Doldina C. Campbell

Brief Life History of Doldina C.

When Doldina C. Campbell was born on 16 March 1884, in Stornoway, Ross and Cromarty, Scotland, United Kingdom, her father, Angus Campbell, was 31 and her mother, Johanna Mac Iver, was 29. She died on 27 February 1966, at the age of 81.

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Family Time Line

George F England
1872–
Doldina C. Campbell
1884–1966

Sources (1)

  • Dolina Campbell in household of Angus Campbell, "Scotland Census, 1891"

Spouse and Children

World Events (8)

1885 · Creation of the Secretary of State for Scotland.

The post of Secretary for Scotland was established in 1885 after the need arose after establishing different departments for the benefit of the communities.

1890 · Opening of the Forth Railway Bridge.

The Forth Bridge is a railway bridge across the Firth of Forth river in the east of Scotland, 9 miles west of Edinburgh City Center. It is considered as a symbol of Scotland and is a UNESCO World Heritage Site. It was opened on 4 March and was the longest single cantilever bridge span in the world until 1919. It is still in operation.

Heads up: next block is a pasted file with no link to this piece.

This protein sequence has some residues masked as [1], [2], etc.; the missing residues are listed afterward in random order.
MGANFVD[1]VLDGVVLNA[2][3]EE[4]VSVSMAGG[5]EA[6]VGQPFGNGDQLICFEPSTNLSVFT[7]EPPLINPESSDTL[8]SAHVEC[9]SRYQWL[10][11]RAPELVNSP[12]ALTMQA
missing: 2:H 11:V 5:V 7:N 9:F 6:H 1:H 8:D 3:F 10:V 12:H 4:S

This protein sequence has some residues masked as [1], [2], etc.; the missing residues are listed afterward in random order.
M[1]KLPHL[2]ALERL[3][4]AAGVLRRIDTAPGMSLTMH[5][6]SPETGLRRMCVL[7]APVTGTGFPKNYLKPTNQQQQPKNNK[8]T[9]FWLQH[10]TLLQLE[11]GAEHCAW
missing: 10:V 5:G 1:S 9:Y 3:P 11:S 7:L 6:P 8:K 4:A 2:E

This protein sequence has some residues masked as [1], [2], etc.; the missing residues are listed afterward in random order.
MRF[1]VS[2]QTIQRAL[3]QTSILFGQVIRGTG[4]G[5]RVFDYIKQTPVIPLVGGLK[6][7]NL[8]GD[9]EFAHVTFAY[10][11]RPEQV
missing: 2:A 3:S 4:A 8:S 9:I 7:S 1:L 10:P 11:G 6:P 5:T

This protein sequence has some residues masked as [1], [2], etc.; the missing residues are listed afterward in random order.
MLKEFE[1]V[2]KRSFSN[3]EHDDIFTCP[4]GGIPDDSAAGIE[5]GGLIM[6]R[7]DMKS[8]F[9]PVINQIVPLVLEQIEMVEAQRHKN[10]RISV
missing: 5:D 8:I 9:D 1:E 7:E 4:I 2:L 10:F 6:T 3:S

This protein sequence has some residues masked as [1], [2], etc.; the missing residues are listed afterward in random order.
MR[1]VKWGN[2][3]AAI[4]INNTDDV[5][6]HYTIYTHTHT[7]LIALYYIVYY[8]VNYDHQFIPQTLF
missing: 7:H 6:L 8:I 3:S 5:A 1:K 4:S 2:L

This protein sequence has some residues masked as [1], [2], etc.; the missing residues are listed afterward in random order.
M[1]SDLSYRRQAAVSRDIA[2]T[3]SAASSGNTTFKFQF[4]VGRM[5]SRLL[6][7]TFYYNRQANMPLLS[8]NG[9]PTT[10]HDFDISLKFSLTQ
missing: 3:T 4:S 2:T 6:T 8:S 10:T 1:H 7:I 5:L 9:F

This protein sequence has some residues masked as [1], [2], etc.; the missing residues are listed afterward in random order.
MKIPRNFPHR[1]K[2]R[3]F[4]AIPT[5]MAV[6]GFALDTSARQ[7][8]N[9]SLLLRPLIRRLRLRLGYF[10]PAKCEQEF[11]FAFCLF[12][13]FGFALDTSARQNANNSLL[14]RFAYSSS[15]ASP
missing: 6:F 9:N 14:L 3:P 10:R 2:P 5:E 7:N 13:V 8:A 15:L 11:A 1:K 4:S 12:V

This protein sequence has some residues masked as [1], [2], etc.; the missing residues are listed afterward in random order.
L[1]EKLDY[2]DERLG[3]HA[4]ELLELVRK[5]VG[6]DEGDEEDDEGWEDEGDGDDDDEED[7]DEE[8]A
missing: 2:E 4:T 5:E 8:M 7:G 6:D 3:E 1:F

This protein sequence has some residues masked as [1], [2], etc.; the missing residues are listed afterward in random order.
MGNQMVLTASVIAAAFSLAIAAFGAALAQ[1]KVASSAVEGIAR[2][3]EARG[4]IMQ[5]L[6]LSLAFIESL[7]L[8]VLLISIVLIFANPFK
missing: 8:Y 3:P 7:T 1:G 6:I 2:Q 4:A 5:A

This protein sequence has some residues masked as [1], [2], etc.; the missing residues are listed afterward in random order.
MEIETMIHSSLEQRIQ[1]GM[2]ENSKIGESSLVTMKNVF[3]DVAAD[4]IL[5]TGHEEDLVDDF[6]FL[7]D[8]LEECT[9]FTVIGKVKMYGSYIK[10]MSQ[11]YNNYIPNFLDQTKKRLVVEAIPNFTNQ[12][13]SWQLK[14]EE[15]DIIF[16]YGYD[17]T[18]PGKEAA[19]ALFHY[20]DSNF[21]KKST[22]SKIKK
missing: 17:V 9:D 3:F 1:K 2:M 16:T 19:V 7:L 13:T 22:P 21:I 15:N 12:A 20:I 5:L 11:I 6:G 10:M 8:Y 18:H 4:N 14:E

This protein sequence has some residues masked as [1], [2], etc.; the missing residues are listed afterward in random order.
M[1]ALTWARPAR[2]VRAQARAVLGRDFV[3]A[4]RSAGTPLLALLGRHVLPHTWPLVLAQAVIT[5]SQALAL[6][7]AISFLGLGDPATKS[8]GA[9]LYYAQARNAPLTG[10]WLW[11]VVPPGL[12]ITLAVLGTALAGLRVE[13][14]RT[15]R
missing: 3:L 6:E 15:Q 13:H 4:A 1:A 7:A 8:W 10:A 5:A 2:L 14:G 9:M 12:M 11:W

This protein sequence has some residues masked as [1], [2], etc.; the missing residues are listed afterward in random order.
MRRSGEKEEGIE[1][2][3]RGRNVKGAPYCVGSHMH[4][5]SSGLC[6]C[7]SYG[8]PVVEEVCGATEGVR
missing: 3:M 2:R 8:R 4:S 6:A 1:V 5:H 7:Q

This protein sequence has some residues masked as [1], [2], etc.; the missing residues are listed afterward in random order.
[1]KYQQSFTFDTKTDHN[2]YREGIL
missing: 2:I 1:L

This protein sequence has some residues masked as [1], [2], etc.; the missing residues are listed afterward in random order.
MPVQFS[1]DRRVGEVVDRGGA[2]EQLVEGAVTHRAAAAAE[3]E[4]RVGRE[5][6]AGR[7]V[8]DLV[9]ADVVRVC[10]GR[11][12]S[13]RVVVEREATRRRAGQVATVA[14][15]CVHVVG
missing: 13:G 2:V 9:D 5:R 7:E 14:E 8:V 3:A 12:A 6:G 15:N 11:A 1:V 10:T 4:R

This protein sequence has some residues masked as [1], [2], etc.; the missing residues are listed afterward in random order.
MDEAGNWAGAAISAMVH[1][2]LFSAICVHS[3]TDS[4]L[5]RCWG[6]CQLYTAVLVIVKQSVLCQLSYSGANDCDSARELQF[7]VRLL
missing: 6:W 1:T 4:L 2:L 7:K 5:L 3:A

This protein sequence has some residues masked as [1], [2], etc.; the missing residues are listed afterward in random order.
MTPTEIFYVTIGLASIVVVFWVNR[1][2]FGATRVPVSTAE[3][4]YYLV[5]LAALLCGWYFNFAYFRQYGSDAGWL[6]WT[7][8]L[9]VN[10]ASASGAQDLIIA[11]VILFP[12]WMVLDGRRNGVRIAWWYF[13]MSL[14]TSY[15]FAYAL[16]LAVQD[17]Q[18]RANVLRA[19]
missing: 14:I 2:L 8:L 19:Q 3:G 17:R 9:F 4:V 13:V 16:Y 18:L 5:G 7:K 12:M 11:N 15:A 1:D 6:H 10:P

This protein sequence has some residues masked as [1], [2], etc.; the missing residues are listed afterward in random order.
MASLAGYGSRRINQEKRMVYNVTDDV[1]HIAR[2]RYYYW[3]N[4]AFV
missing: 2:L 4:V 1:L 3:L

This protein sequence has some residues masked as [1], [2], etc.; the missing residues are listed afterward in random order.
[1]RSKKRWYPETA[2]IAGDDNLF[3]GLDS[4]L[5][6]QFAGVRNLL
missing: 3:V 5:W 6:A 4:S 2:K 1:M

1906 · Turnberry Hotel

The Turnberry Hotel is a lavish five-star hotel built in 1906 and was designed by James Miller. The idea of the Hotel was mainly intended to attract people from all around the United Kingdom not only for the resort but for the golf courses as well. The Hotel and golf course had its own dedicated railway station, which operated from 1906 to 1942. During World War I, the land was used as an airbase where the Royal Flying Corps trained pilots before sending them into combat. The Hotel was used as a hospital during that time and during World War II. After the wars, the courses were restored, and all progressed as usual in the Hotel. Today the Turnberry Hotel is known as the Trump Turnberry, Donald Trump bought the property in 2014, and continues to host different annual golf events.

Name Meaning

Scottish: nickname from Gaelic cam ‘crooked, bent’ + beul ‘mouth’. As a result of folk etymology, the surname was often represented in Latin documents as de bello campo ‘of the fair field’, which led to the name sometimes being ‘translated’ into Anglo-Norman French as Beauchamp .

Irish (North Armagh): adopted for Gaelic Mac Cathmhaoil ‘son of Cathmhaol’ (literally ‘battle chief’): see Caulfield and Cowell .

English: variant of Camel , under the influence of the Scottish name (see 1 above).

Dictionary of American Family Names © Patrick Hanks 2003, 2006.

Possible Related Names

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